In an era where progressive reform on a local level appears especially promising, state preemption laws are an obstacle towards a brighter future. States are standing in the way both of good policy and of discovering new forms of good policy. It’s time for them to step out of the way and let cities take a shot at leading.

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  • Denis Drew
    commented 2017-10-11 17:02:36 -0400

    The restocking of American labor union density in 39 words:
    If a state or local legislature passes a law that makes exercising freedom of association (e.g., organizing a labor union) possible where it would otherwise not be possible, then, Congressional preemption of labor law falls to the First Amendment.

    Federal interference (preemption) with state legislation can pop up in the least likely places (and least practical).


    Florida wanted 140 mph resistant cranes — Congress thought 93 mph okay, years ago — judiciary thought no lives endangered (off street; none lost to previous storms); probable property damage to cranes and structures not enough to let Florida do its own thinking. No competing value somewhere else in the Constitution could save Florida from judges judging federal preemption.

    Not so in every area.

    A doctor on KevinMD blog griped that anti-trust laws bar doctors from combining to bargain fees with hospitals (unless employed there). I opined (no expert on the specifics) that if doctors combined to bargain with a giant like Blue Cross, then, overall market power would be sufficiently balanced — for the First Amendment to assert itself and protect doctors’ combination — disallowing not a matter of legislative choice. (I got the general idea right anyway.)

    For decades now, judicial interpretation has walled out state labor legislation under federal preemption until it precludes anything the NLRA even so much as arguably protects or prohibits (Garmon); all arguments resolved solely by the NLRB — also almost anything that fits under the definition of the free play of economic forces affecting collective bargaining (Machinists), IOW almost anything not fitting under the definition of protected or prohibited.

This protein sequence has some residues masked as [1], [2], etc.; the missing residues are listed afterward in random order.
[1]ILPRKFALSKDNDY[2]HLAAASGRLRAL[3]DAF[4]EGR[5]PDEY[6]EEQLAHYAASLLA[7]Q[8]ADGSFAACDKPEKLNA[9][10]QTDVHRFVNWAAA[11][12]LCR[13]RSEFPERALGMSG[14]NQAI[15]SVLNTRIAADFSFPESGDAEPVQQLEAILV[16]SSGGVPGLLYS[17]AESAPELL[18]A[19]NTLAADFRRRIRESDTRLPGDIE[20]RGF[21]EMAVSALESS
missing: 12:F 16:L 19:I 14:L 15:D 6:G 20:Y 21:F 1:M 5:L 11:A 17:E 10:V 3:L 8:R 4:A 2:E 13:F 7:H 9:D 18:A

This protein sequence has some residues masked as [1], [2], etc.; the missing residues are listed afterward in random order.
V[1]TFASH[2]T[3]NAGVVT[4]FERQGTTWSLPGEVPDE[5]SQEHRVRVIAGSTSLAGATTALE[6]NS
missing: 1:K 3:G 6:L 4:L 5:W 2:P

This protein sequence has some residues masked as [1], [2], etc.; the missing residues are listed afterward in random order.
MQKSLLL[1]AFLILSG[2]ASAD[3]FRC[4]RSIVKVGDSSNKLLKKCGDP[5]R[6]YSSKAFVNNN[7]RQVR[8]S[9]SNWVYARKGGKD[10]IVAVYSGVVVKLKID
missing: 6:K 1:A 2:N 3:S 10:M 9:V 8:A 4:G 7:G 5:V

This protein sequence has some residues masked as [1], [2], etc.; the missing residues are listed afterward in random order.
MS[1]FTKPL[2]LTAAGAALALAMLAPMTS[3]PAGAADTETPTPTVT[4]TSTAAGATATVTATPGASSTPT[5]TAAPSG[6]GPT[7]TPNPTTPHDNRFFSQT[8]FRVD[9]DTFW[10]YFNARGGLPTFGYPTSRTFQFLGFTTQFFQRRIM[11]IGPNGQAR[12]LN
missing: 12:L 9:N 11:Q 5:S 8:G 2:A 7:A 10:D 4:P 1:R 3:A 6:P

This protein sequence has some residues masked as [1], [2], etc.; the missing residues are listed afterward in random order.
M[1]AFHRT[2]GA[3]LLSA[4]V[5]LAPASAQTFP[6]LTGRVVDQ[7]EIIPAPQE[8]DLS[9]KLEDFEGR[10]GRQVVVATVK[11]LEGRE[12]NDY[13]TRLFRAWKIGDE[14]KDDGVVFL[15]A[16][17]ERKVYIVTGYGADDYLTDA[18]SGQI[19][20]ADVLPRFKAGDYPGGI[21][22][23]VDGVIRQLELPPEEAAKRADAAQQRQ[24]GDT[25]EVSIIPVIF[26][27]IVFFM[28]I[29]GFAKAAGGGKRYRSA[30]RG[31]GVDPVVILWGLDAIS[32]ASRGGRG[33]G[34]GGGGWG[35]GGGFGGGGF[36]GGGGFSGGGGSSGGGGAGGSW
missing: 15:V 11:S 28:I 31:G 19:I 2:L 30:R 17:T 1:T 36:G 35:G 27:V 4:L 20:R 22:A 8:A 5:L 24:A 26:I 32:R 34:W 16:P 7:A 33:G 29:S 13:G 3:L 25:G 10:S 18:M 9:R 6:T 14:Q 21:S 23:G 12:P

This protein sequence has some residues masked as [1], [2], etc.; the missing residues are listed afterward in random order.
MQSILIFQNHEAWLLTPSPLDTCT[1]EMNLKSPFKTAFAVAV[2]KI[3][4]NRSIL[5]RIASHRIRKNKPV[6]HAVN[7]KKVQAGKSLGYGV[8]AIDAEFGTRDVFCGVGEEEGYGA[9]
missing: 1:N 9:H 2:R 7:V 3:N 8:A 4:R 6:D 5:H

Ironically, as decades of judicially discovered barriers to state intervention piled up, the number of union workers left under federal rules slid endlessly down.

    Decades during which the initial intent of Congress to “encourage the practice and procedure of collective bargaining” — was been lost to growing federal ineffectiveness and state law freeze out.

    6% labor union density in private business (the 6% able to hang on by their own natural advantages; no help from Congress) equates to 20/10 blood pressure — no difficulty diagnostically. And it starves every other healthy democratic process.

    For an all day read on uninvited judicial construction activity click below (97 page PDF, very readable, half is notes and if you only want to check out Garmon and Machinists you can do pp. 70-90).

    Reforming Labor Law by Reforming Labor Law Preemption Doctrine to Allow the States to Make More Labor Relations Policy by Henry H. Drummonds

    Late dean of the Washington press corps, David Broder, told a novice reporter that when he came to D.C. fifty years earlier, all the lobbyists were labor. I tell doctors that no matter what health system we originate or borrow it won’t halt the financialization and crapification of US medicine — unless we build a countervailing force, unless we restore healthy union density (for the whole country, not just doctors).

    How to get (back) there in 30 words:
    Constitutionally guaranteed freedom of association precludes Congress from disallowing state legislative protection of labor organizing for collective bargaining which legislation is a necessary condition for the exercise of that freedom.